McKayFarmDiningAward-1.jpg Unity College
McKay manager Chris Bond (left) and summer intern Stephanie Martinez-Alfonso harvest lettuce for sale at the farm store. Unity College Dining uses over 3,600 pounds of produce from McKay Farm and Research Center during the academic year.

Unity College tops sustainability challenge

The small Maine school won gold by emphasizing local procurement and environmentally sound waste management.

Tiny (around 700 students) Unity College won big at the recent NACUFS National Conference when it was named the grand-prize winner in the group’s 2017 Sustainability Awards competition. Perhaps that’s not so much of a stretch as might at first seem as the Unity, Maine-based school bills itself as “America’s Environmental College” with an institutional focus on sustainability science that includes 17 environmentally focused majors in its liberal arts curriculum.

The campus dining program is a strong part of that institutional mission, and sources its ingredients from local producers as much as possible and disposes of its waste in the most environmentally friendly ways possible. At the heart of the local sourcing initiative is the dining program’s partnership with McKay Farm & Research Center, a 20-acre working farm that encompasses a 9-acre field, five greenhouses and one hoop house and serves both as a source of fresh produce for the school kitchens and as an academic resource where classes are held and where students can gain hands-on experience in various agricultural pursuits and tasks.

McKay supplies more than 3,600 pounds of produce annually to Unity Dining Services. The campus dining program also has relationships with a couple of local food hubs that aggregate the crops grown by a number of local growers.

In addition to produce, the kitchen also gets some locally produced meats, dairy and seafood and all eggs used in the breakfast program come from locally raised, cage-free hens. In total, about 28 percent of the products purchased by Unity Dining currently come from local sources.

Meanwhile, waste from the dining program has, for about the past year, been diverted to an anaerobic digester operated by AgriCycle Energy that is located at a nearby dairy farm, where it is converted into energy. Used cooking oil is recycled into biodiesel by Portland-based Maine Standard Biofuels.

Of course, the standard growing season in Maine is fairly short compared with regions farther south, but the greenhouses and hoop house help extend that into the late winter to give the Unity kitchens fresh product to work with for most of the year.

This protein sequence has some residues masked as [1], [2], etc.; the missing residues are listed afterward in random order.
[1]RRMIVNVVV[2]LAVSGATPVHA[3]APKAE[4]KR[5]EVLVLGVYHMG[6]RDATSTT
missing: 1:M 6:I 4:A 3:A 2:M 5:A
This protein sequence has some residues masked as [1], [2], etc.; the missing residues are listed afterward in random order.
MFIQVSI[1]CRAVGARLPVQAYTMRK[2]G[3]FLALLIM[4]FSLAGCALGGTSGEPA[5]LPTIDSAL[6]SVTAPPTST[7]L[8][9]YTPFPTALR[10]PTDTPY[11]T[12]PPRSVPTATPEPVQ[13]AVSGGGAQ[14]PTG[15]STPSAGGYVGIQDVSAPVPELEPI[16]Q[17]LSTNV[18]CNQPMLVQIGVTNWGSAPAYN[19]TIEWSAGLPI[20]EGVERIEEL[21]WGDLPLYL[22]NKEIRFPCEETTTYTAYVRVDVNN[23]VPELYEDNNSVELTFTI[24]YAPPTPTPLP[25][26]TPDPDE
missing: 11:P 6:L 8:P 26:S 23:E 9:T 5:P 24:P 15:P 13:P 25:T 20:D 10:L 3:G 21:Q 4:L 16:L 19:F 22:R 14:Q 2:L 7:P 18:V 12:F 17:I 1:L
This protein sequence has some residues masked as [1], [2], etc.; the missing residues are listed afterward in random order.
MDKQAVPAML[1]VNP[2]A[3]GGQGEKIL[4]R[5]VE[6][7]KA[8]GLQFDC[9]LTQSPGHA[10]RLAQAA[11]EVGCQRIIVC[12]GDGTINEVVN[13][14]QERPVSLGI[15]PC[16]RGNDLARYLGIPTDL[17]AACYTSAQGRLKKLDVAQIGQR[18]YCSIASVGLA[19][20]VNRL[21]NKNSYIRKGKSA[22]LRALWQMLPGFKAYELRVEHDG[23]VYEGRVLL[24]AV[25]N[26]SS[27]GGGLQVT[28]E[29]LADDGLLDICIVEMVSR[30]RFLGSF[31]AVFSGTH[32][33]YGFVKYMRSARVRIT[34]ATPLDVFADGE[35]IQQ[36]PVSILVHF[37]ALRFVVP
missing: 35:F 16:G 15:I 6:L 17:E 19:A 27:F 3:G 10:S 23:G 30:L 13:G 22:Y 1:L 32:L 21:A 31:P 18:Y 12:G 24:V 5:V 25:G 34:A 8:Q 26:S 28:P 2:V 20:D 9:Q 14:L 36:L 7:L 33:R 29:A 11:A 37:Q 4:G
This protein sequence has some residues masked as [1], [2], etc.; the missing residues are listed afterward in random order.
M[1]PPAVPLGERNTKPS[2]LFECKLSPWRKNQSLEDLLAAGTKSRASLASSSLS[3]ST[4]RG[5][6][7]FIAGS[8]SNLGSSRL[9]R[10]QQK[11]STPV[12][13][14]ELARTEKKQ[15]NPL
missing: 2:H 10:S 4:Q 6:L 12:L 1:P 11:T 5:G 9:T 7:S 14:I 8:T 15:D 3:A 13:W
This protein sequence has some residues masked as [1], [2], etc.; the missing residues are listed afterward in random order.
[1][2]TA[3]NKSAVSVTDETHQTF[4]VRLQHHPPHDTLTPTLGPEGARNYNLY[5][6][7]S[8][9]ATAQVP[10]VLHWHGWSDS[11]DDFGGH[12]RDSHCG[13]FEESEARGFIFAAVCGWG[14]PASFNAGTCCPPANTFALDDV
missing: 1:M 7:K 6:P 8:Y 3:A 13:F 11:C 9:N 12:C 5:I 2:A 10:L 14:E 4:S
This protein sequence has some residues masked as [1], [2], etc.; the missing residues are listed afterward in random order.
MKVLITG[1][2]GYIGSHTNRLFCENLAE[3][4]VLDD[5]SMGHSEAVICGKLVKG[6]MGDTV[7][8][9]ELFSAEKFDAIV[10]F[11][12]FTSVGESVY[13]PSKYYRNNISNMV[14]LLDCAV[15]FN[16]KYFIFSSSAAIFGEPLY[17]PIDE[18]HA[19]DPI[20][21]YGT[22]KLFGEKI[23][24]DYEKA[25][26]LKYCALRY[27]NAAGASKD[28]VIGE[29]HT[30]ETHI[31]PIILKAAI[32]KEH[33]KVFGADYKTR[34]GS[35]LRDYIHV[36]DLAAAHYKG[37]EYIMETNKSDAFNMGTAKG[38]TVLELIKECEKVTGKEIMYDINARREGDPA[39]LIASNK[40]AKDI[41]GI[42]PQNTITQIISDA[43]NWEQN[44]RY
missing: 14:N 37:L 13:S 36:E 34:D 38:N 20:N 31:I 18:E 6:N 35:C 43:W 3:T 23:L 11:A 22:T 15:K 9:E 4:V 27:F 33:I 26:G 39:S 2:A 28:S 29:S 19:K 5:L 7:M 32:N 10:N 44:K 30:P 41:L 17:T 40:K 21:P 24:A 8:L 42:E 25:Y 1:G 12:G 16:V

“With the greenhouses, we can have fresh greens going pretty much the whole year,” offers Lorey Duprey, director of dining. The availability of fresh vegetables is helped along by an on-campus root cellar where late-season root vegetables can be stored.

The kitchen also does some cook to inventory of some basic items, though that effort is currently limited by lack of freezer storage space, “but we’re working on those issues,” Duprey says. The bulk production utilizing seasonal fresh produce includes a ketchup, “McKay-chup,” that is then served in the campus dining outlets and even bottled for retail sale locally.

Unity’s main café, Wyman Commons, has a Mongolian grill, a regular grill, a pasta station, a comfort food entrée station as well as daily soups and rotating ethnic dishes like sushi and curries. Highlights include an allergen-free station serving dishes without any gluten, eggs, dairy, nuts or shellfish; Belgian waffle and ice cream stations; and a fresh food bar where students can create their own sandwiches—and toast them on the station’s panini grills if they wish—or design their own pizzas.

“We have little 7-inch pizzas doughs out there as well as sauce and cheese and different toppings, and then they pass it to one of our cooks who puts it in the pizza oven,” Duprey explains.

Wyman is all you care to eat but has a takeout option using a reusable container that a student purchases, fills with food to take away and then returns later for either a new one if they want to take out again, or for a chip that serves as a voucher for a container at a future date.

The takeout container program “is very popular,” Duprey says, both in Wyman and at the retail dining outlet in the Student Center, and is yet another tool in the sustainability effort as it eliminates the use of disposable takeout containers. In addition, all napkins used at the school are made from recycled paper and dispensers release them one at a time to reduce waste.

“We do everything in there that you would do in your typical little pizza place,” Duprey explains. “We try to keep it on the healthier side with salads, sandwiches and daily specials,” though she concedes that some students prefer the fried foods that are also available at the location. The retail outlet also offers meal exchanges on the meal plan.

The Student Center is also open for extended hours into the late evening and offers games and live entertainment. A small sundries retail extension of the Student Center is planned for this year to serve as a campus c-store.

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